CARACAS (Reuters) – Venezuela’s ruling party-controlled National Assembly on Tuesday appointed 20 magistrates to the country’s revamped Supreme Court of Justice after several weeks of an unexplained delay.

The assembly, which is majority controlled by President Nicolas Maduro’s United Socialist Party of Venezuela (PSUV), approved a judicial reform in January that reduced the number of judges on the court from 32 to 20.

The court is widely seen by the opposition and several non-governmental organizations as an extension of the government.

A group of United Nations investigators said last year that Venezuela’s justice system perpetuated human rights abuses as part of a state policy to stifle opposition to Maduro, accusations which he denies.

The assembly argued that streamlining the tribunal would speed up decisions.

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Lawmaker Diosdado Cabello, second in command of the PSUV, said the reform “works for justice and peace in this country”.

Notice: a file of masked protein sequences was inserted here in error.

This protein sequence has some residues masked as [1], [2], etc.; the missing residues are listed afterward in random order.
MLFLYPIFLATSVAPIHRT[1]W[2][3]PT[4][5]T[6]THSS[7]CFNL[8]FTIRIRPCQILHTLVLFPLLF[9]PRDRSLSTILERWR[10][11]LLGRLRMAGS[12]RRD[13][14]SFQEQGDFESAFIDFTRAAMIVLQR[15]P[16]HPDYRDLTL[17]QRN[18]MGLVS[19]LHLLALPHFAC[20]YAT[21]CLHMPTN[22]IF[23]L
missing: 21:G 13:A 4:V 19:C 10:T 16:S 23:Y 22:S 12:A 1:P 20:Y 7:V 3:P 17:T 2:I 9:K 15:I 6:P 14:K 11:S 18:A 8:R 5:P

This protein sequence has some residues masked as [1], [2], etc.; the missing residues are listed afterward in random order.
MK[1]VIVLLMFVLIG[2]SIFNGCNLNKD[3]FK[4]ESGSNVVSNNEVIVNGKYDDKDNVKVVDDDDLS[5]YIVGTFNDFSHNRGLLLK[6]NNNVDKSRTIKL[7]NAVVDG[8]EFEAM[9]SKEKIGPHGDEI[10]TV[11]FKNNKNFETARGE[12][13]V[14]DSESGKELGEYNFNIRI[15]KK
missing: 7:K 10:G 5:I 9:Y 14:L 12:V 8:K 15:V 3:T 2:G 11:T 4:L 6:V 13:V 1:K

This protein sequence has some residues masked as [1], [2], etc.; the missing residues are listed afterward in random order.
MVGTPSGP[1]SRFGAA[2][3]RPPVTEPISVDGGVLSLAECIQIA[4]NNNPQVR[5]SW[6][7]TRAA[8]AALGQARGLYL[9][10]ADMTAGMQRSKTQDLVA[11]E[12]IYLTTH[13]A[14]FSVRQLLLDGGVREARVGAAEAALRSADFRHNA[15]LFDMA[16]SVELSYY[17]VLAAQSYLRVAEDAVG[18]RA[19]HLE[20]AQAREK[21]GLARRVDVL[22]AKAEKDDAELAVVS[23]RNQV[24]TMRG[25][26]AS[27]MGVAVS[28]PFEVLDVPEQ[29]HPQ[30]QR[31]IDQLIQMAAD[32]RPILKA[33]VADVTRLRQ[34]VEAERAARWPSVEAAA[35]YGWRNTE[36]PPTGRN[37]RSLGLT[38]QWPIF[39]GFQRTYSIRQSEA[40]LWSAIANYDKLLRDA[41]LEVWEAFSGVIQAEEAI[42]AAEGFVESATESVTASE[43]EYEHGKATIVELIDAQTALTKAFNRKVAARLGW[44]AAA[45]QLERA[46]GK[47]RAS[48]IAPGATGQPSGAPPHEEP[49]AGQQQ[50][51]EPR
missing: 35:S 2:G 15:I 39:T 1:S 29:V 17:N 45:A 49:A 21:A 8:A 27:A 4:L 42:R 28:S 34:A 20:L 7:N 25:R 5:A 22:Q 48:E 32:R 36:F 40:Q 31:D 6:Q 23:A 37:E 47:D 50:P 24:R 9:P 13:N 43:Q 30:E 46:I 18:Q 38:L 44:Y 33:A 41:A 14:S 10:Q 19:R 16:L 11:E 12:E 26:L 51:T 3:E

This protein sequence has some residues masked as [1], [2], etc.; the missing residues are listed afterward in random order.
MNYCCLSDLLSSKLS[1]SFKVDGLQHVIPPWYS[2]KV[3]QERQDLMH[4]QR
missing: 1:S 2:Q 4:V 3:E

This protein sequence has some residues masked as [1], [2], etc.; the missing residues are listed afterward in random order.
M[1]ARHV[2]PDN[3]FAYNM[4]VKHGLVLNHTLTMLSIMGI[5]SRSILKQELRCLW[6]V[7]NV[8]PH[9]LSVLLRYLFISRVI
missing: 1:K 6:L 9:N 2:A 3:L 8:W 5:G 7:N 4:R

At least 10 current magistrates chosen in 2015 will remain in office for the remainder of their 12-year terms. The magistrates take the oath in session and take office immediately.

Judge Maikel Moreno, who has led the court since 2017, will continue to serve as judge, although he will be replaced as president by the assembly at a later session.

Among the new members of the tribunal is Tania D’Amelio, who until last week was one of the main directors of the National Electoral Council.

(Reporting by Vivian Sequera and Mayela Armas; Writing by Julia Symmes Cobb; Editing by Richard Pullin)

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